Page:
Honeywell’s Quantum Computing Efforts Heating Up After Years of Quiet Research
(NextPlatform) The quantum computing effort at Honeywell appears to be heating up. Over the last several months, the company has announced a series of new developments in its trapped ion quantum computer research. Until recently, the tech giant had been rather tight-lipped about its plans in this area.
The quantum computing effort at Honeywell has been going on underneath the covers for at least five years. Its roots go back to 2014, when Honeywell was one of the participants in a program for the Intelligence Advanced Research Projects Activity (IARPA) that involved research into trapped ions. Honeywell’s attraction to trapped ion technology mirrors that of IonQ, namely that these atomic level structures are totally uniform, naturally resistant to error-producing noise, and can be connected to one another in different configurations at runtime.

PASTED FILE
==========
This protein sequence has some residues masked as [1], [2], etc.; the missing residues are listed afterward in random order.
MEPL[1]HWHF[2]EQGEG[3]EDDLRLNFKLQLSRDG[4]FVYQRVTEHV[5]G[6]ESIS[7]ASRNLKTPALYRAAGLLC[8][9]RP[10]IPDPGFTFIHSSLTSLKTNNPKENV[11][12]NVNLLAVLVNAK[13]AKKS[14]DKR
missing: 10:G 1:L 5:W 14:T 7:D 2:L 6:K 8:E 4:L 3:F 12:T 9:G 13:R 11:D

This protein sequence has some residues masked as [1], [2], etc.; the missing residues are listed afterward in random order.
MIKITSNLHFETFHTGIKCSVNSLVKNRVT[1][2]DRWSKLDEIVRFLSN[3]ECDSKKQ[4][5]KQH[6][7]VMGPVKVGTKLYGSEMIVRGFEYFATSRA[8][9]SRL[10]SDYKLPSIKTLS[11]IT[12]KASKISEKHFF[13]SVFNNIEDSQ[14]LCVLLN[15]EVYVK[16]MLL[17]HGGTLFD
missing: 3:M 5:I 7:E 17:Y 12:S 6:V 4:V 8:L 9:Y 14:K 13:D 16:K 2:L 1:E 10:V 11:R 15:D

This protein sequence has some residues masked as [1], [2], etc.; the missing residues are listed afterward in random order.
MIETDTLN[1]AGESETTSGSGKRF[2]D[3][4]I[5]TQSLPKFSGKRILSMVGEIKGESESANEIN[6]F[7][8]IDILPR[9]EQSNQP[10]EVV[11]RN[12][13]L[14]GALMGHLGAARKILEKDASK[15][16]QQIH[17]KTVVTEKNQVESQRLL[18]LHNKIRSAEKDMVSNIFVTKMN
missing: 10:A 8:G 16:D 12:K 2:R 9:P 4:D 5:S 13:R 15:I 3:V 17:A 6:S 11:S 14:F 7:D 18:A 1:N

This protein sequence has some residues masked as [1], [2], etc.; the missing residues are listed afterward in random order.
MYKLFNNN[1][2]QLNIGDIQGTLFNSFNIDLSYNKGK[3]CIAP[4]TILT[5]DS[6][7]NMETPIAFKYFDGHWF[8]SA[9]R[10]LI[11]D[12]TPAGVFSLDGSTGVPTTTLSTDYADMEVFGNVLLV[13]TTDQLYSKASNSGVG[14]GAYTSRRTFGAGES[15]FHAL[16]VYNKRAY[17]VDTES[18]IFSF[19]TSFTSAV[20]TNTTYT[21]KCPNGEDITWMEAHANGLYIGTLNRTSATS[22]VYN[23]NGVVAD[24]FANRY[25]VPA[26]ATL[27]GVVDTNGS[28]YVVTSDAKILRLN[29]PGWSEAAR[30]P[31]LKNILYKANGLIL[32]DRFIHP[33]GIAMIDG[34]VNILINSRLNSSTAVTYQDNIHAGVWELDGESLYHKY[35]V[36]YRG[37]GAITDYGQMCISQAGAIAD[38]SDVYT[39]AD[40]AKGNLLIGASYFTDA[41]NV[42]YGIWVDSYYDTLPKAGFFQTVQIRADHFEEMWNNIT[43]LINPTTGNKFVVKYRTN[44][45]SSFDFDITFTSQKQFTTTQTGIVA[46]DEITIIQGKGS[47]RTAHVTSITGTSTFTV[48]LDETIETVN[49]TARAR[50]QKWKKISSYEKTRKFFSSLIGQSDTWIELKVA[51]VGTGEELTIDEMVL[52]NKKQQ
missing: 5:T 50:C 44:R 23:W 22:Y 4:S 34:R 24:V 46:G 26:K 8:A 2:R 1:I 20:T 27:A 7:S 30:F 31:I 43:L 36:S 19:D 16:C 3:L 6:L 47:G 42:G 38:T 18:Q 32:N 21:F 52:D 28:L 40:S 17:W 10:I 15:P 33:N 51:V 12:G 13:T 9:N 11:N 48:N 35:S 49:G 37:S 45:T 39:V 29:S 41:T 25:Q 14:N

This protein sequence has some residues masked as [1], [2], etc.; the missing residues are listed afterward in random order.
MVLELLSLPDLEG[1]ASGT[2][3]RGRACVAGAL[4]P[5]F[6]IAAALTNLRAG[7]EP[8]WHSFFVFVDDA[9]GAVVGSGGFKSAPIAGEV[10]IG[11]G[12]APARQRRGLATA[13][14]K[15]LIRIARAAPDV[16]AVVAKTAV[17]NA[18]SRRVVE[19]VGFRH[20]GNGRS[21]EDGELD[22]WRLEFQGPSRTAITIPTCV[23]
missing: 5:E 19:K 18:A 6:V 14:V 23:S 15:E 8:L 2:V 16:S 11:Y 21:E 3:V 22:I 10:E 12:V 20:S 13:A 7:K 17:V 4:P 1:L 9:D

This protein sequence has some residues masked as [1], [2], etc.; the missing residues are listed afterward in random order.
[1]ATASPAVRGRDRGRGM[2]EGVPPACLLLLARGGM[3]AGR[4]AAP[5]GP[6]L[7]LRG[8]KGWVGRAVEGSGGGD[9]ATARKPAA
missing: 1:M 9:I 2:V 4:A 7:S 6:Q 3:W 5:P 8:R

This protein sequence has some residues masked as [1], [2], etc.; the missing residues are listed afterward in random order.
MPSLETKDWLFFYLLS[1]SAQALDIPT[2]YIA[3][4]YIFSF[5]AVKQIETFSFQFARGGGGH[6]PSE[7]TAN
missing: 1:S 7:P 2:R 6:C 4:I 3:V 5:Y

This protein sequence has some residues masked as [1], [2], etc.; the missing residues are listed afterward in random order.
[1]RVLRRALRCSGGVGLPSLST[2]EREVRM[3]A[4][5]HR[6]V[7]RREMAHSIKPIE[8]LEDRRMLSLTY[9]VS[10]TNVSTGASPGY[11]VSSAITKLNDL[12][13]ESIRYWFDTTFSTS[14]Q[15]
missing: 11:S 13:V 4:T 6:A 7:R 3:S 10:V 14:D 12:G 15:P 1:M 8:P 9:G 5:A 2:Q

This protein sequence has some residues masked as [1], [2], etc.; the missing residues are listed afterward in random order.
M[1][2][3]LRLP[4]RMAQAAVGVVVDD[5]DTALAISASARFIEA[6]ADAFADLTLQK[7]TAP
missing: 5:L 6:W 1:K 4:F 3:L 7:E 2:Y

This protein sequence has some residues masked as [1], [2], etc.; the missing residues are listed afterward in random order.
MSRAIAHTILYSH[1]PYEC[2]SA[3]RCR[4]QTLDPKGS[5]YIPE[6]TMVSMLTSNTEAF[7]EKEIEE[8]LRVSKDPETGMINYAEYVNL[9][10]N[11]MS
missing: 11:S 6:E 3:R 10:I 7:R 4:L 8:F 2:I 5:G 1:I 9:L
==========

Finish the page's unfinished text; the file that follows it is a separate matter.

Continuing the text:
Uttley and his team, which is made up of about 100 physicists, engineers, and technicians, are singularly focused on designing and developing trapped-ion quantum computers for the commercial market. Although no product roadmap has been publicly offered, he expects to have its first system up and running before the end of 2019. Uttley has commented, “Our approach is to influence how quantum computing evolves and shape the opportunity for Honeywell and our customers.”